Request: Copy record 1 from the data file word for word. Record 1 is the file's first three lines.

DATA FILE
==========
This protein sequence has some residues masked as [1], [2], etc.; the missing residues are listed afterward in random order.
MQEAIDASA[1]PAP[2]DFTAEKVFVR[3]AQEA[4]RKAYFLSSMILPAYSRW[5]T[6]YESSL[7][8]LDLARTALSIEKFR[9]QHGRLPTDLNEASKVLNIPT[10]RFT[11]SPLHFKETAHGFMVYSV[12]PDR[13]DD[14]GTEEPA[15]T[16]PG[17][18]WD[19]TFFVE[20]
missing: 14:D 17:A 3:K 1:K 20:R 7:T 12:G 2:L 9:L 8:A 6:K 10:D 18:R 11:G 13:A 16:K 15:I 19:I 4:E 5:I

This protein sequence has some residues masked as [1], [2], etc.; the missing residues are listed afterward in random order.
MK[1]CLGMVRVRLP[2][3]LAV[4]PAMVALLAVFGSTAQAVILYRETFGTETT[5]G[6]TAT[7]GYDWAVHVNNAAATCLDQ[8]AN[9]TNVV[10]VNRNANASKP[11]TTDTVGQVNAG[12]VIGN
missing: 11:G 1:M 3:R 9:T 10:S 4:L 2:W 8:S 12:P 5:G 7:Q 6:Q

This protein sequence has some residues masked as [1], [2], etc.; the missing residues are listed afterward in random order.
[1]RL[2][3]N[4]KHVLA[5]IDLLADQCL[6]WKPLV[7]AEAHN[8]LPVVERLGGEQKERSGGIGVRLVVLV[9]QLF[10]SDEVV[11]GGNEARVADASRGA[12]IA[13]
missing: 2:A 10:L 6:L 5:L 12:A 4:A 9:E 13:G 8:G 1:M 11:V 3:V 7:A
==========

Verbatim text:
This protein sequence has some residues masked as [1], [2], etc.; the missing residues are listed afterward in random order.
MQEAIDASA[1]PAP[2]DFTAEKVFVR[3]AQEA[4]RKAYFLSSMILPAYSRW[5]T[6]YESSL[7][8]LDLARTALSIEKFR[9]QHGRLPTDLNEASKVLNIPT[10]RFT[11]SPLHFKETAHGFMVYSV[12]PDR[13]DD[14]GTEEPA[15]T[16]PG[17][18]WD[19]TFFVE[20]
missing: 14:D 17:A 3:K 1:K 20:R 7:T 12:G 2:L 9:L 8:A 6:K 10:D 18:R 11:G 13:A 16:K 15:I 19:I 4:E 5:I